These days, I hear, every twenty-something in Brooklyn runs his own abattoir. Everyone knows his primal cuts. One out of every six has learned at the knee of a master butcher how to "fabricate" a rib roast and disjoint a rabbit. One in ten has written a terrible memoir on the subject. But once upon a time, these were all dark mysteries.
Many years ago, in that less enlightened era, I worked as a sub-sub-contractor on a series of interactive educational CD-ROMs that ConAgra, the vast multinational food conglomerate, put out for their meat distributor clients. It was an intriguing glimpse into the middle stages of the industrial process. The primary audience for these CDs consisted of:
- the people who sell the meat to the people
- who only later cut it up into the pieces of the size that people like you actually
- take home and eat.
...all from a thoroughly agribusiness point of view, and with no expectation that the viewer would need to learn how to do anything with the meat him- or herself. He or she just had to know all about what other people had done or could do with it.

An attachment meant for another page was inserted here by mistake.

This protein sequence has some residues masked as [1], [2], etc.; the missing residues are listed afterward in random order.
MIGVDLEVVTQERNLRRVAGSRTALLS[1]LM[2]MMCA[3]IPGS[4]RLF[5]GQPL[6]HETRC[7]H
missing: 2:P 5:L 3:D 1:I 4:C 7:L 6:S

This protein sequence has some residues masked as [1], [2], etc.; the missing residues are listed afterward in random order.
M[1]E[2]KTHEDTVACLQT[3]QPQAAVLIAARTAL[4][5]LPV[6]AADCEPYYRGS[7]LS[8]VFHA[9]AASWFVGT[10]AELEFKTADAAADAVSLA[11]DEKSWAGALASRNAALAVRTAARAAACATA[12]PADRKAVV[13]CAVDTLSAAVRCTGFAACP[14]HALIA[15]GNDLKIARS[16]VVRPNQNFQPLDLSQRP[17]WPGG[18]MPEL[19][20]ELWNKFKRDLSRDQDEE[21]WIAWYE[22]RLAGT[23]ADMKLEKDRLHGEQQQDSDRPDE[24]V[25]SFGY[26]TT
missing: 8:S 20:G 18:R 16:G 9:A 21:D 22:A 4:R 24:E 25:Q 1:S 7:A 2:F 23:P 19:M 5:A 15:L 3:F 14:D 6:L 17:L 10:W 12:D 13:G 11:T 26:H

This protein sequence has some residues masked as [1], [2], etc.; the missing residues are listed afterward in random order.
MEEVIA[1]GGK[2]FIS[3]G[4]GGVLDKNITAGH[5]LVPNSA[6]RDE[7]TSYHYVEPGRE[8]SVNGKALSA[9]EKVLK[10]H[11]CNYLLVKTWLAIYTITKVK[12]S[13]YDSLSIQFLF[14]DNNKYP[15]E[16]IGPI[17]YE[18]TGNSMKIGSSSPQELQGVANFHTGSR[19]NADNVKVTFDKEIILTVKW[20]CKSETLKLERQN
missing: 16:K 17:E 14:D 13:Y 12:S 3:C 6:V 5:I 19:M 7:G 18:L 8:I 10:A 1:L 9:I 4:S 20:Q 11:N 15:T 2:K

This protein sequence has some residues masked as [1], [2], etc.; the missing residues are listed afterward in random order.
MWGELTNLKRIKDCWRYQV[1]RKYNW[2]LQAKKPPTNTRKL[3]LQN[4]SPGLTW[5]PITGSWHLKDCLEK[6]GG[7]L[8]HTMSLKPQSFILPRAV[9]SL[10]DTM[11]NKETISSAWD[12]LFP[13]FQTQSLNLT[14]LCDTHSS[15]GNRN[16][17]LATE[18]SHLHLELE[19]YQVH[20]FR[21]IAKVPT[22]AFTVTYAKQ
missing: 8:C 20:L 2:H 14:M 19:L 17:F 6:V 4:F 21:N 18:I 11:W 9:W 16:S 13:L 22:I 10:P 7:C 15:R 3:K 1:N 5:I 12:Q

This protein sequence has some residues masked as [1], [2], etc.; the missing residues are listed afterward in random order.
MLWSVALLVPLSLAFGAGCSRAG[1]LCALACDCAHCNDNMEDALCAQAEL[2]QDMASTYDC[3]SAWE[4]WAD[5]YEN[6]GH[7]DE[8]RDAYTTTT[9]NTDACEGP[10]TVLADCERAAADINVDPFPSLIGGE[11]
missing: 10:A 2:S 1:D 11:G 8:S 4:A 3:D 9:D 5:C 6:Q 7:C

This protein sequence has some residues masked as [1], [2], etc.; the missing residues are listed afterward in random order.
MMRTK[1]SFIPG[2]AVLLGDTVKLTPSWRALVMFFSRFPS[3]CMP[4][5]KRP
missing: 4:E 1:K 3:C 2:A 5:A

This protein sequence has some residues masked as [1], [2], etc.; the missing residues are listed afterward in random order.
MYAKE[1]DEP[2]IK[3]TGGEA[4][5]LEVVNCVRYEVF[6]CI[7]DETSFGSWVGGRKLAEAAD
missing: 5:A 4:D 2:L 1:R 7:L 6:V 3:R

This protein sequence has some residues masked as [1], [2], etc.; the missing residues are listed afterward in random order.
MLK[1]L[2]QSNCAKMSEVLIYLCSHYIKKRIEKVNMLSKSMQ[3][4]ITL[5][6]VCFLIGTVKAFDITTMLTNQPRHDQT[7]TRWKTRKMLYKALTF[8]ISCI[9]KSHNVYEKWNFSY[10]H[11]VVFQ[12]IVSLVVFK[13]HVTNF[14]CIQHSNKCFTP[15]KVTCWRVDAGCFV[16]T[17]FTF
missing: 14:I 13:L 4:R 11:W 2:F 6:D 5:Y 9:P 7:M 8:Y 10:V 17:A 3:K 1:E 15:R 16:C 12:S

I've found a reference to the series on the website of one of the contractors much higher up the stream than I was:
D-Cypher Productions played an instrumental role in the development and success of ConAgra Beef Company's revolutionary "Beef 101" interactive CD-ROM program. Doug's video capture, editing and creative talent provided the base for the CD series, and considerably enhanced the creative concept and design of the programs. Over 20,000 copies of the 4-disc set are in circulation, and have received industry-wide acclaim.
The CDs were actually very well designed and impressive, for what they were: interactive collections of far more information than I ever imagined wanting to know about different cuts of meat, meat storage safety, serving suggestions ("This cut is suitable for roasting, grilling, and institutional use," the very deadpan and professional voiceover advised), pricing schemes, and "fabrication," which as you are no doubt aware but was, I think, less common knowledge then, is the industry term for just how a given cut of meat is removed from the dead animal as a whole.
There were many Quicktime videos of white-coated men carving up large pieces of meat. One of my tasks on the project was QA, which involved watching each video many times. It was a strange job for a vegetarian, and I wished many times that I was a video artist, that I might steal the material and do something fascinating with it.
Little did I know that ten years later I'd think it would have been sufficiently fascinating just to "post" it on "youtube". What a missed opportunity. I apologize. Still, if you want a further window onto this particular past, you can see some pretty fantastic highlights in the screenshots here.